Electric Wizard: Black Masses Review

What sounds could emanate from a room filled with spirituality and thick weed smoke? Chances are, it would sound like Black Masses.

Iann Robinsonby Iann Robinson

Electric Wizard: Black Masses Review

Electric Wizard
Black Masses
Metal Blade Records

There is a dark place, a place where grooves run free and the thicker the fuzzed out tones are, the better it is for all of us. In that place Electric Wizard and their new album (released
already in Europe, hitting the states January 18th) Black Masses provide the theme music in what can only be called a triumphant album from the black cauldron of metal. When I first heard the Black Masses I began to think of monks, funky, fucked up, weeded out monks who had some sick things rattling through their heads. What would that sound like? What sounds could emanate from a room filled with spirituality and thick weed smoke? I’d venture a guess it would sound like Black Masses.

So many bands claim to be heavy and really all they do is tune down, play crunch metal riffs and scream. Electric Wizard are black scientists when it comes to the perfection of playing heavy. This is deep, dark, stinking, oozing music brimming with gigantic riffs, pants-shitting bass and pounding war drums. Even the vocals on Black Masses is a cry from another world, the sounds made from a dark closet, or that hole in the universe that appears right above your television when given enough mushrooms. Electric Wizard don’t just hit you with their heavy handed brand of rock n roll, the surround you with it. From the opening lick of the title track you’re held hostage, forced to swim through black tar but loving every minute of it.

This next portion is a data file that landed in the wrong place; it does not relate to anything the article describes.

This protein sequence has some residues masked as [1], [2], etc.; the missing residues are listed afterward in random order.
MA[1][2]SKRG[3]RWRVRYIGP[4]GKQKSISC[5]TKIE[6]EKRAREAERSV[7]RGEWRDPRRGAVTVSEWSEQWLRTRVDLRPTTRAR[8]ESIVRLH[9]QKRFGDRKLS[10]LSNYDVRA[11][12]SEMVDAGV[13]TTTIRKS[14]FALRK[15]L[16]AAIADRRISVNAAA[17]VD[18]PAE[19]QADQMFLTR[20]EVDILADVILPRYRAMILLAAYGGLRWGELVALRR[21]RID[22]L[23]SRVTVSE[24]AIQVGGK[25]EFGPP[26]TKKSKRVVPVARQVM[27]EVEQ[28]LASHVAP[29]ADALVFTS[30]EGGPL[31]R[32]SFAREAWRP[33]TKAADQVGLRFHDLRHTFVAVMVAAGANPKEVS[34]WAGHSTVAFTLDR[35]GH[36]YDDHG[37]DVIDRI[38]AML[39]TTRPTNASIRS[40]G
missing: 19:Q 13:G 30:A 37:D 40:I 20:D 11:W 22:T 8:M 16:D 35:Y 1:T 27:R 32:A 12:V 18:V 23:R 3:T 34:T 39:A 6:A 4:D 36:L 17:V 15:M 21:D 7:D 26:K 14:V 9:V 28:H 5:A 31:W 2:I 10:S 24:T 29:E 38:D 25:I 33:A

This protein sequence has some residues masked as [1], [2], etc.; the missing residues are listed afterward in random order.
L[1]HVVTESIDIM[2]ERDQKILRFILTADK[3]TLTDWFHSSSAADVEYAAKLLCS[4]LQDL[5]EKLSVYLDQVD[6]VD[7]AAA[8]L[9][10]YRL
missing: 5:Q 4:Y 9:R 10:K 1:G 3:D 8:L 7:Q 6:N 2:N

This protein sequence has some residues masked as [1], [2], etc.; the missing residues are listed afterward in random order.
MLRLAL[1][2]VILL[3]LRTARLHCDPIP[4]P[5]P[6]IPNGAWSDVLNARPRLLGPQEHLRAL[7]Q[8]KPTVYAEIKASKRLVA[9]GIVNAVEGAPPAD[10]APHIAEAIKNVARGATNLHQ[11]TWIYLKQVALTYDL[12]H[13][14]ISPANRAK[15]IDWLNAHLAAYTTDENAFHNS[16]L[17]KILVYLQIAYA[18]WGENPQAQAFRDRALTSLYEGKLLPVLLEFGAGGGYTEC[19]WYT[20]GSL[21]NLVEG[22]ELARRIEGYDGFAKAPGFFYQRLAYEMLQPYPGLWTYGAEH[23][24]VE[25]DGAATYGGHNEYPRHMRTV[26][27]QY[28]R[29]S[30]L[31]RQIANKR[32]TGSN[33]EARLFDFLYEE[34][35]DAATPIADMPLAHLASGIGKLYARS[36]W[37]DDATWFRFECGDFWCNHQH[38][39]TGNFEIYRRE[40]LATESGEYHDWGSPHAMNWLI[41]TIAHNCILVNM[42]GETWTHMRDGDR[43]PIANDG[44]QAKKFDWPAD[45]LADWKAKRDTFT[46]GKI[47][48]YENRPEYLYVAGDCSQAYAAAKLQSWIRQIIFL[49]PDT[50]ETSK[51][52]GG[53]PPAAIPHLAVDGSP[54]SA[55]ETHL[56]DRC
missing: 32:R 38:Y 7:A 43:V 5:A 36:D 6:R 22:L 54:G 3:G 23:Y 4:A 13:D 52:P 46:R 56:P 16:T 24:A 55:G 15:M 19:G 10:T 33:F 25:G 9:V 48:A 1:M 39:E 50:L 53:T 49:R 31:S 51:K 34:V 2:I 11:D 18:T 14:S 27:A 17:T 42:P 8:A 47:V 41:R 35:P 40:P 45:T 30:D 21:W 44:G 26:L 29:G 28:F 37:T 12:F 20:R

As with so many truly great records, Black Masses is an album that demands to be listened to from start to finish. With each song averaging six to seven minutes, this is a massive slab of sonic destruction, one that doesn’t rely on being broken up into easily digestible songs. Not that there aren’t great tunes throughout the album, they just really come together into something much more special when allowed to play through until the end. Musically Electric Wizard owe a great debt to everything from Black Sabbath to Monster Magnet to sixties psychedelic music.  Drawing from such a varied spring of influences, Electric Wizard drink it all in but never imitate. It’s more that they mold those things into their own unique blend of fuzz-drenched rock.

What really sticks out here is how well Black Masses is crafted, how each little part stitches into the next in order to clarify the bigger picture. Up front this album may seem like straight stonerrock, but listen carefully and you’ll pick up some great songwriting being laid down. Imagine a musical version of the multi-pixel picture that if you stare at long enough a ship or a bird appears. I also love that the noise elements sometimes get so loud the sheer cacophony of what’s being played becomes slightly painful to listen to. Some of the elements that Electric Wizard is laying down rub against each other but they all work for the collective whole of the record. These guys don’t care if it all comes across pleasant for you, they have a mission and that’s all they care about. Black Masses is an album that not only proves how great Electric Wizard are but also shows us critics that not all fuzzy music is just repackaged Black Sabbath.